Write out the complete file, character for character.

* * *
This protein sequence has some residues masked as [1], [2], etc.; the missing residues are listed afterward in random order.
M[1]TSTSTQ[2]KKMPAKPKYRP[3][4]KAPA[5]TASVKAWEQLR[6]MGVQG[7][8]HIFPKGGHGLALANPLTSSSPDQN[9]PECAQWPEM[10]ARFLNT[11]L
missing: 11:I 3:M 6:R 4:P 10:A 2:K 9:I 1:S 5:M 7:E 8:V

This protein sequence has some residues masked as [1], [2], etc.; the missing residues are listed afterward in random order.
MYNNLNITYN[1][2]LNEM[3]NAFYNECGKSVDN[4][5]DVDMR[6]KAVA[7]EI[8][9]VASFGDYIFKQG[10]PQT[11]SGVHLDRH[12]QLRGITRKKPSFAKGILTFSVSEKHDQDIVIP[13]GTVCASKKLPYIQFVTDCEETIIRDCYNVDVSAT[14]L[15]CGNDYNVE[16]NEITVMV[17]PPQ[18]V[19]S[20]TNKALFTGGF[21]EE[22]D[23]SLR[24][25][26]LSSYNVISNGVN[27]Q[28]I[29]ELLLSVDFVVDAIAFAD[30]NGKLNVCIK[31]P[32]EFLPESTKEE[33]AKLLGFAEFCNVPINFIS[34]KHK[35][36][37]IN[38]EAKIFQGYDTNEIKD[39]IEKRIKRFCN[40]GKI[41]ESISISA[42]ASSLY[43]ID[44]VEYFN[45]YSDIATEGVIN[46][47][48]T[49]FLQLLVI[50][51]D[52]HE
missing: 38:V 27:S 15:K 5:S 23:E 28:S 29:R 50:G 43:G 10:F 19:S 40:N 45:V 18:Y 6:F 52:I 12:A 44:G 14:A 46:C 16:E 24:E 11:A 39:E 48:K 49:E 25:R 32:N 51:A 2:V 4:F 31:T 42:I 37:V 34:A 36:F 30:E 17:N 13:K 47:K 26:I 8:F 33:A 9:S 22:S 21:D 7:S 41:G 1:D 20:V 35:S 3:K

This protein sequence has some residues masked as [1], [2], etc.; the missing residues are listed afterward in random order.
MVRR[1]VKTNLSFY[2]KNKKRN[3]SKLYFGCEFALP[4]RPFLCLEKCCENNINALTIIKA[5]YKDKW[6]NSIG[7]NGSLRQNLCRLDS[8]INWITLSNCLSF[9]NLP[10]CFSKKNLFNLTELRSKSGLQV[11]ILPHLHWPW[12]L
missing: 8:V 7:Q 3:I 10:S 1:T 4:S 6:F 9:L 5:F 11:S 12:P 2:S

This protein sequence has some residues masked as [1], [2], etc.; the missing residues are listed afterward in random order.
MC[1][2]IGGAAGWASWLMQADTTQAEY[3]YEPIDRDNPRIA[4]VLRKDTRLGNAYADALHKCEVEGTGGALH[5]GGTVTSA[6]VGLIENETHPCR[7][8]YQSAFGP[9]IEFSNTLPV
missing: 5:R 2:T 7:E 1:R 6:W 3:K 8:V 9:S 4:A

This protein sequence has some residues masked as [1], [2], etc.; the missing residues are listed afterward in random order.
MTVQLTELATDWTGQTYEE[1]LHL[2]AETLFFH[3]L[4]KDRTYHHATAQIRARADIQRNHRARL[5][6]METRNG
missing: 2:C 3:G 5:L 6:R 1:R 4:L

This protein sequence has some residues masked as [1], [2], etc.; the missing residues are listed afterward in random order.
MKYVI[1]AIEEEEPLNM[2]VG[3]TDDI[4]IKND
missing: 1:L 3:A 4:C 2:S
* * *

This protein sequence has some residues masked as [1], [2], etc.; the missing residues are listed afterward in random order.
M[1]TSTSTQ[2]KKMPAKPKYRP[3][4]KAPA[5]TASVKAWEQLR[6]MGVQG[7][8]HIFPKGGHGLALANPLTSSSPDQN[9]PECAQWPEM[10]ARFLNT[11]L
missing: 11:I 3:M 6:R 4:P 10:A 2:K 9:I 1:S 5:M 7:E 8:V

This protein sequence has some residues masked as [1], [2], etc.; the missing residues are listed afterward in random order.
MYNNLNITYN[1][2]LNEM[3]NAFYNECGKSVDN[4][5]DVDMR[6]KAVA[7]EI[8][9]VASFGDYIFKQG[10]PQT[11]SGVHLDRH[12]QLRGITRKKPSFAKGILTFSVSEKHDQDIVIP[13]GTVCASKKLPYIQFVTDCEETIIRDCYNVDVSAT[14]L[15]CGNDYNVE[16]NEITVMV[17]PPQ[18]V[19]S[20]TNKALFTGGF[21]EE[22]D[23]SLR[24][25][26]LSSYNVISNGVN[27]Q[28]I[29]ELLLSVDFVVDAIAFAD[30]NGKLNVCIK[31]P[32]EFLPESTKEE[33]AKLLGFAEFCNVPINFIS[34]KHK[35][36][37]IN[38]EAKIFQGYDTNEIKD[39]IEKRIKRFCN[40]GKI[41]ESISISA[42]ASSLY[43]ID[44]VEYFN[45]YSDIATEGVIN[46][47][48]T[49]FLQLLVI[50][51]D[52]HE
missing: 38:V 27:S 15:K 5:S 23:E 28:S 29:R 50:G 43:G 10:F 19:S 40:N 45:V 18:Y 6:F 52:I 12:A 44:G 14:A 46:C 16:E 24:E 11:A 39:E 48:K 49:E 25:R 32:N 51:A 2:V 4:F 31:T 42:I 37:V 34:A 36:F 30:E 17:N 13:K 47:K 26:I 8:F 33:A 9:S 22:S 21:D 7:S 41:G 1:D 20:V 35:S 3:K

This protein sequence has some residues masked as [1], [2], etc.; the missing residues are listed afterward in random order.
MVRR[1]VKTNLSFY[2]KNKKRN[3]SKLYFGCEFALP[4]RPFLCLEKCCENNINALTIIKA[5]YKDKW[6]NSIG[7]NGSLRQNLCRLDS[8]INWITLSNCLSF[9]NLP[10]CFSKKNLFNLTELRSKSGLQV[11]ILPHLHWPW[12]L
missing: 8:V 7:Q 3:I 10:S 1:T 4:S 6:F 9:L 5:F 11:S 12:P 2:S

This protein sequence has some residues masked as [1], [2], etc.; the missing residues are listed afterward in random order.
MC[1][2]IGGAAGWASWLMQADTTQAEY[3]YEPIDRDNPRIA[4]VLRKDTRLGNAYADALHKCEVEGTGGALH[5]GGTVTSA[6]VGLIENETHPCR[7][8]YQSAFGP[9]IEFSNTLPV
missing: 5:R 2:T 7:E 1:R 6:W 3:K 8:V 9:S 4:A

This protein sequence has some residues masked as [1], [2], etc.; the missing residues are listed afterward in random order.
MTVQLTELATDWTGQTYEE[1]LHL[2]AETLFFH[3]L[4]KDRTYHHATAQIRARADIQRNHRARL[5][6]METRNG
missing: 2:C 3:G 5:L 6:R 1:R 4:L

This protein sequence has some residues masked as [1], [2], etc.; the missing residues are listed afterward in random order.
MKYVI[1]AIEEEEPLNM[2]VG[3]TDDI[4]IKND
missing: 1:L 3:A 4:C 2:S